DUBAI - State-controlled Saudi Electricity Company (SEC), the kingdom's electric transmission monopoly, sold $1.3 billion in dual-tranche green sukuk, or Islamic bonds, the first public green issuance from the region this year.
It sold $650 million in a five-year tranche at 140 basis points over midswaps and $650 million in 10-year Islamic bonds at 170 basis points over midswaps, a document from one of the banks arranging the deal and seen by Reuters showed.
"It is the first-ever green sukuk, or bond, by a Saudi issuer," said Bashar Al Natoor, Fitch Ratings global head of Islamic finance, adding it was one of only a handful of green sukuk ever issued from the Gulf.
Islamic Development Bank, a Jeddah-based supranational entity, sold green sukuk last year and "sustainable" sukuk in June.
Green bonds are a category of fixed-income securities that raise capital for projects with environmental benefits, such as renewable energy.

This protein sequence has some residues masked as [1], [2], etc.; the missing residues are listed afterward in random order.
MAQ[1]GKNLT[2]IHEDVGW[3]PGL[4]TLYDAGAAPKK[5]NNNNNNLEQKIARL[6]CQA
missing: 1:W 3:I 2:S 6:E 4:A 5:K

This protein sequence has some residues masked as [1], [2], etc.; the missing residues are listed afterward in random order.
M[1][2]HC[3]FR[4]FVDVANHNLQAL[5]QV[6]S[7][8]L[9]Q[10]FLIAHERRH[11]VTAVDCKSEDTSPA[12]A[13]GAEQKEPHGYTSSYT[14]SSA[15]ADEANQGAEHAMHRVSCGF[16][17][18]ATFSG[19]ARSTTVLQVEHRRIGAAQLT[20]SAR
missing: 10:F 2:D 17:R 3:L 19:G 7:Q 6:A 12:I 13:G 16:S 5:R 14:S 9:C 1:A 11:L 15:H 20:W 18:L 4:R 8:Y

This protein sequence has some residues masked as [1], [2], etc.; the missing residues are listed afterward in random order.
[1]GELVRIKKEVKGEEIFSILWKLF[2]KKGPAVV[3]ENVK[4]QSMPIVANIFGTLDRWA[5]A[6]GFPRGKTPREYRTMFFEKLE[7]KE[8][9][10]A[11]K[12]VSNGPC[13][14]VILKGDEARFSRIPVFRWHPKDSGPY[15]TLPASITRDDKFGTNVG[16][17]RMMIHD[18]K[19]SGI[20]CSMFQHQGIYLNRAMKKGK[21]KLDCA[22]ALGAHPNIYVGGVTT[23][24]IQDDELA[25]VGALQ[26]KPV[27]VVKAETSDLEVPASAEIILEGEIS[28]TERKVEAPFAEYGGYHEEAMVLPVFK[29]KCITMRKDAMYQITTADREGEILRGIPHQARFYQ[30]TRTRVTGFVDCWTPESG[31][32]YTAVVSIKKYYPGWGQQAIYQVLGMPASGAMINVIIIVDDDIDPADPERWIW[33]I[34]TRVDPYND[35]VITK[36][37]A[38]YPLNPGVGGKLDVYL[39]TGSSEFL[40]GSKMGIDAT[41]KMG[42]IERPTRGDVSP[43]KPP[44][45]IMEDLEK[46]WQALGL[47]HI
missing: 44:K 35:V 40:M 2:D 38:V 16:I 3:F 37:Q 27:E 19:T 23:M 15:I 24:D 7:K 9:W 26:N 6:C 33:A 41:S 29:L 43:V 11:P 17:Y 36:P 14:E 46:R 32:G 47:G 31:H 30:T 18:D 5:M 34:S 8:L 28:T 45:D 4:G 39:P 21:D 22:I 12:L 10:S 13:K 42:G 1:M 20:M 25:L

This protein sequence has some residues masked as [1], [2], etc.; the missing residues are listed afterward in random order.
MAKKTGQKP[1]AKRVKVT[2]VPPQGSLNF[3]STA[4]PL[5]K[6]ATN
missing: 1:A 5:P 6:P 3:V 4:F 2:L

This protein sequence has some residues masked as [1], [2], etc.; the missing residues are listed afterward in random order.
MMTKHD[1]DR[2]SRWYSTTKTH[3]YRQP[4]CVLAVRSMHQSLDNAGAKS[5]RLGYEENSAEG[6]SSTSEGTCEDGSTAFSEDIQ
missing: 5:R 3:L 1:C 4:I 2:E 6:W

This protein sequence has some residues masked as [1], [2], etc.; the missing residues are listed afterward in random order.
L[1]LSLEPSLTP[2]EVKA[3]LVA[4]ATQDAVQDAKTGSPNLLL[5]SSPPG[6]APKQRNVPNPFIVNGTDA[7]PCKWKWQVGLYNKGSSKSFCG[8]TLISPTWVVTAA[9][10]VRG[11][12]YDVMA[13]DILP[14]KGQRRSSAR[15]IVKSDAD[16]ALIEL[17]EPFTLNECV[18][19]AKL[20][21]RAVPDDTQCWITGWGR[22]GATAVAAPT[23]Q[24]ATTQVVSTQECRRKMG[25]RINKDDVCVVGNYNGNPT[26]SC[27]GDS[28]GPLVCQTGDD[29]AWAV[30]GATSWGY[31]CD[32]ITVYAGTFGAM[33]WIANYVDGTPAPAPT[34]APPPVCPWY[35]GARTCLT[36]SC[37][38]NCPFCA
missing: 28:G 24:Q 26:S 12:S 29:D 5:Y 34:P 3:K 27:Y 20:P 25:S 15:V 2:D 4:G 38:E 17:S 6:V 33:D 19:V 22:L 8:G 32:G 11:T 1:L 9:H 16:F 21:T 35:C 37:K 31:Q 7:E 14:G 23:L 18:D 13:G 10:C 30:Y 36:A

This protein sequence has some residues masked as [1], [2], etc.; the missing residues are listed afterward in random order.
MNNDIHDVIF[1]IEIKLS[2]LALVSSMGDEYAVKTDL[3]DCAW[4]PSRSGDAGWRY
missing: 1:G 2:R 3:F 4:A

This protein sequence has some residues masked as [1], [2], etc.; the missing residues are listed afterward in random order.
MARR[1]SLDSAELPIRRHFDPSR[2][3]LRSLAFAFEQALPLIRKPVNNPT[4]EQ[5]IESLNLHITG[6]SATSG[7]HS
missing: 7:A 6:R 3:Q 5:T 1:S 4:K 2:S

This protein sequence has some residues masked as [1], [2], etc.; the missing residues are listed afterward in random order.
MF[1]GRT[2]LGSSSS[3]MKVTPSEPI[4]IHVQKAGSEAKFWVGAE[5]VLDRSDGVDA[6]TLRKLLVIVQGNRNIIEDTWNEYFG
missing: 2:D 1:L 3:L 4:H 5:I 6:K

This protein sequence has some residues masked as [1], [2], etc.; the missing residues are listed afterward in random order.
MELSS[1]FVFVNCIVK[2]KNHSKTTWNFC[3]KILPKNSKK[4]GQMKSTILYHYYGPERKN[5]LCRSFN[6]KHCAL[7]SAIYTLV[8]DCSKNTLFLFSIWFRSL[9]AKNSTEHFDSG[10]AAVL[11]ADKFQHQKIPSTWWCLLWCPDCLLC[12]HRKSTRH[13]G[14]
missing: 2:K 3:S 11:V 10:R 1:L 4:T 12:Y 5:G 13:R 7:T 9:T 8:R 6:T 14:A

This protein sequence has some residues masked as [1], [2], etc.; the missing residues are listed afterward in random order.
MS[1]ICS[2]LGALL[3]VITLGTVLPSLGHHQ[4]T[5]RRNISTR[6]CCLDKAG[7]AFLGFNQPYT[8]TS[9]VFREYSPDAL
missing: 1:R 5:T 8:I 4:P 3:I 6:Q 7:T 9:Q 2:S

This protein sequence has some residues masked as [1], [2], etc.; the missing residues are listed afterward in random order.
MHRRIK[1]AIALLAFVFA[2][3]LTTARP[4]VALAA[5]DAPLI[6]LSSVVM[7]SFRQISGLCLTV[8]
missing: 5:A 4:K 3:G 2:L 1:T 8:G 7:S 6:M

The deal comes amid a flurry of debt issues, as Gulf borrowers - particularly governments - seek to plug finances that have been hit by the double blow of the coronavirus pandemic and lower oil prices.
"The thing to watch now is whether the momentum in sovereign issuance, which we've seen, is really going to trickle down to corporates or if this is a one-off," Al Natoor said.
First Abu Dhabi Bank, HSBC, JPMorgan, MUFG and Standard Chartered arranged the deal, which received over $4.8 billion in orders.
SEC tightened both tranches by 30 basis points from where it began marketing them earlier on Thursday.
Last month, SEC - the main electricity producer in Saudi Arabia with 81.1% indirect government ownership - said it had signed a 9 billion riyal ($2.4 billion) syndicated Islamic loan with local banks.
(Reporting by Yousef Saba; Editing by Jacqueline Wong and Alex Richardson) ((Yousef.Saba@thomsonreuters.com; +971562166204))